Many large European banks have this year initiated broad internal checks that lead to the closure of accounts that may include financing terrorism and/or antisemitism.
The Bank für Sozialwirtschaft (Bank for Social Economy) has closed the account of a German group that promotes the Boycott, Divestment and Sanctions movement against the Jewish state.
The Cologne-based bank notified the anti-Israel NGO Jewish Voice for a Just Peace in the Middle East that its account will be shut down by the end of the year, according to an article that appeared on the anti-Zionist website Der Semit on Thursday.
The Jerusalem Post, as part of its reporting earlier this year on European banks that maintain BDS and terrorism-related accounts, found that the Bank for Social Economy account was listed on the NGO’s website, in an effort to attract donations.
After receiving a Post query in September alleging Hamas links to the Jewish Voice group, as well as that it was spreading contemporary antisemitism and engaging in BDS activities, the bank opened an investigation, spokeswoman Stephanie Rüth said.
Rüth told the Post last week that the bank “cannot, on account of bank secrecy policy, provide internal information to the public.” Several Post queries to members of Jewish Voice were not returned.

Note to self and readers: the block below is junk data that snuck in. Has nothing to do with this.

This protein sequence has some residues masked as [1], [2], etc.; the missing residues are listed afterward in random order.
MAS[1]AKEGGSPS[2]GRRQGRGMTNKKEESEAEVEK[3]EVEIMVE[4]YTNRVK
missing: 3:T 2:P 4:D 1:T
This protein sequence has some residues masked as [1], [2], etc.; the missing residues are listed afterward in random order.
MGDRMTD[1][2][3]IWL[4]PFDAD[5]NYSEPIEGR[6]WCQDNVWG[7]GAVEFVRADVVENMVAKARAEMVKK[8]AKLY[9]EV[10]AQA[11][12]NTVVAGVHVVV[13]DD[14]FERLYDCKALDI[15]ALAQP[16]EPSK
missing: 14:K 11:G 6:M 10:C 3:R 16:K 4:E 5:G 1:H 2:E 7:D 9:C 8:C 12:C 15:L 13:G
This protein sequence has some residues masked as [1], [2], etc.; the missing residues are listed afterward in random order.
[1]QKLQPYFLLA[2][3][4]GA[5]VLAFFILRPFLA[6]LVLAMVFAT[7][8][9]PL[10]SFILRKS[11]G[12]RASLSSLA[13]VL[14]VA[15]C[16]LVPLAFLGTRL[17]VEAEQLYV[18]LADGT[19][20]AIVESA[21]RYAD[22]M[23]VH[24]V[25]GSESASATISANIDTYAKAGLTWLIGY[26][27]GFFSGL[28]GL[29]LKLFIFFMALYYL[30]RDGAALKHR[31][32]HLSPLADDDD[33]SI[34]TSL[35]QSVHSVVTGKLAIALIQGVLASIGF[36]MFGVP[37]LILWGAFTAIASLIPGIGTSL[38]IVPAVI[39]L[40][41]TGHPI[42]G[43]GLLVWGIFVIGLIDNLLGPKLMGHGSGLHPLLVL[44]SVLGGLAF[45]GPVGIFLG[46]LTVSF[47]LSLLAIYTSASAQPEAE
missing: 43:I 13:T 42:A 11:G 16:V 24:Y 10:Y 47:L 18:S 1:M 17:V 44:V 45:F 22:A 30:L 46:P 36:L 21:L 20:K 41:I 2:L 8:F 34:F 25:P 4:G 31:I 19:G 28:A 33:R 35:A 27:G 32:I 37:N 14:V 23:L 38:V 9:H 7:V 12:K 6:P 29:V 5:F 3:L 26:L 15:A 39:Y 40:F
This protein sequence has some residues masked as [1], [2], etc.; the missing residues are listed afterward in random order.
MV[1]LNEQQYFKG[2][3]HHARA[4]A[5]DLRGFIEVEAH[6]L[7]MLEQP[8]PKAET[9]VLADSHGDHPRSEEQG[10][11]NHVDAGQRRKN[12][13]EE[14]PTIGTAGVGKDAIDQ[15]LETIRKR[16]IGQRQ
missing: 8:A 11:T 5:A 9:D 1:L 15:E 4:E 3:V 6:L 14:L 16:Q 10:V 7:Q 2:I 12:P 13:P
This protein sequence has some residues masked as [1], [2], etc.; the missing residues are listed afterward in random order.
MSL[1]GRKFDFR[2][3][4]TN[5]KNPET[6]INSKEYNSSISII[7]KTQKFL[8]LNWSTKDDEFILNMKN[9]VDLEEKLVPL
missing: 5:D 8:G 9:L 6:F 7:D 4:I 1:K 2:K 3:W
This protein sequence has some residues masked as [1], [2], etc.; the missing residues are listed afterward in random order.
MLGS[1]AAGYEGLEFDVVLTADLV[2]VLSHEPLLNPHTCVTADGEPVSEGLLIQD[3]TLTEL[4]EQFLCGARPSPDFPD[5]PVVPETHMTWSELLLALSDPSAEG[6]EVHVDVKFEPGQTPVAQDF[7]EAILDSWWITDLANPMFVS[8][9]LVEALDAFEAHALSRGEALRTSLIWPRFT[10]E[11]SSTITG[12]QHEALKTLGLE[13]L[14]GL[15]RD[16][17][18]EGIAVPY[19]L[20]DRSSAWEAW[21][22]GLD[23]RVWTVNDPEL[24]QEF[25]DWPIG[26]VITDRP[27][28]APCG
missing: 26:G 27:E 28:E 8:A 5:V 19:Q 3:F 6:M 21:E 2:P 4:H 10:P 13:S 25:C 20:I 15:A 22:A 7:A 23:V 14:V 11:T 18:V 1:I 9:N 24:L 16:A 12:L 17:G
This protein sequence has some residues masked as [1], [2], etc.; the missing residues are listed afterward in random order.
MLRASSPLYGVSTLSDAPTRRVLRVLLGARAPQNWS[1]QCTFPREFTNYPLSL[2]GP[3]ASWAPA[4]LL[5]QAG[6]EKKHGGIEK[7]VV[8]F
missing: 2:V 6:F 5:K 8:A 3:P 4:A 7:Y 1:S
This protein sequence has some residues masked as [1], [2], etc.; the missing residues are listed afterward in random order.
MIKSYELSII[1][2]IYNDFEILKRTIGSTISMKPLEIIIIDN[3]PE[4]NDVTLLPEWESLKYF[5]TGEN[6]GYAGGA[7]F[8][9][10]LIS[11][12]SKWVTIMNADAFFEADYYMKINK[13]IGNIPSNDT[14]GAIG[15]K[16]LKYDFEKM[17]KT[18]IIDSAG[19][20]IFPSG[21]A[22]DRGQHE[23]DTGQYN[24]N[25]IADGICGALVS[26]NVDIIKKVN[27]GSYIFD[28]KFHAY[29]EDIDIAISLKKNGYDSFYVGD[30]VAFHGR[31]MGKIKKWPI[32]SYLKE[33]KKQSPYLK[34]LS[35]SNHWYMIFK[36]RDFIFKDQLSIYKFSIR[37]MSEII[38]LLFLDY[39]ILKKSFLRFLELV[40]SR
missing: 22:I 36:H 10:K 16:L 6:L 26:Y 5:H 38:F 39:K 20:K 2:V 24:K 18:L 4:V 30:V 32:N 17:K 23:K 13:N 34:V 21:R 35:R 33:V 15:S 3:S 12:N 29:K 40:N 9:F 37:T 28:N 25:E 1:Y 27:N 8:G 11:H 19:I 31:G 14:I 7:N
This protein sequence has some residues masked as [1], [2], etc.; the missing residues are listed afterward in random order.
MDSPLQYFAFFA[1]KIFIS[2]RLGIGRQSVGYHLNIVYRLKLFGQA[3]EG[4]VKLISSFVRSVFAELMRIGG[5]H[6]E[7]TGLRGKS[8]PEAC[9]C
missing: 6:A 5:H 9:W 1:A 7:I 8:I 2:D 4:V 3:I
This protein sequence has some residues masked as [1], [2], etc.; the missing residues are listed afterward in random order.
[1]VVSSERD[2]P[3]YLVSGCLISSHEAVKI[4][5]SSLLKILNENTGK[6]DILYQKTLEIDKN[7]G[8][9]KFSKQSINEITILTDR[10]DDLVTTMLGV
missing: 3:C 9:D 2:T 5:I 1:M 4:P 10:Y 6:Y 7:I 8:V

It is unclear when the Bank for Social Economy informed the NGO that its account will be shut. The membership of Jewish Voice includes a who’s who of anti-Zionist German Jews, a number of whom have been accused of modern antisemitism.
The London-based Palestinian Return Center sponsored the conference. Then-defense minister Ehud Barak said in 2010 that the Return Center is an “unlawful association” because of its association with Hamas. Germany’s best-selling newspaper, Bild, headlined its article on the 2015 event: “The Hamas conference in Berlin.”
The Palestinian Association in Germany was also a key organizer of the conference.
Many large European banks have this year initiated broad internal checks and compliance tightening mechanisms to shed accounts that are illegal or held by organizations that engage in proscribed activity. Banks’ anti-financial crime and anti-money laundering units are on alert because of the growth of terrorism finance activities related to Palestinian groups including Hamas, as well as to Hezbollah, Iran and Islamic State.
In June, the Post first reported that Commerzbank, Germany’s second-largest bank, closed the Der Semit account held by the Jewish Voice member who spoke at the pro-Hamas event. In February, DAB Bank in Munich pulled shut the account of the Berlin-based BDS Campaign NGO.
The Jewish Voice group, which lists six members on its executive board, has targeted the Jewish National Fund in Germany with an economic boycott; Jewish Voice posted on its website a photograph of a banner reading “Stop the JNF.”
JNF works to develop land in Israel and to strengthen connections between Jewish people and its homeland.
Jewish Voice was registered as an NGO in 2007 and is a member of the anti-Zionist network European Jews for a Just Peace.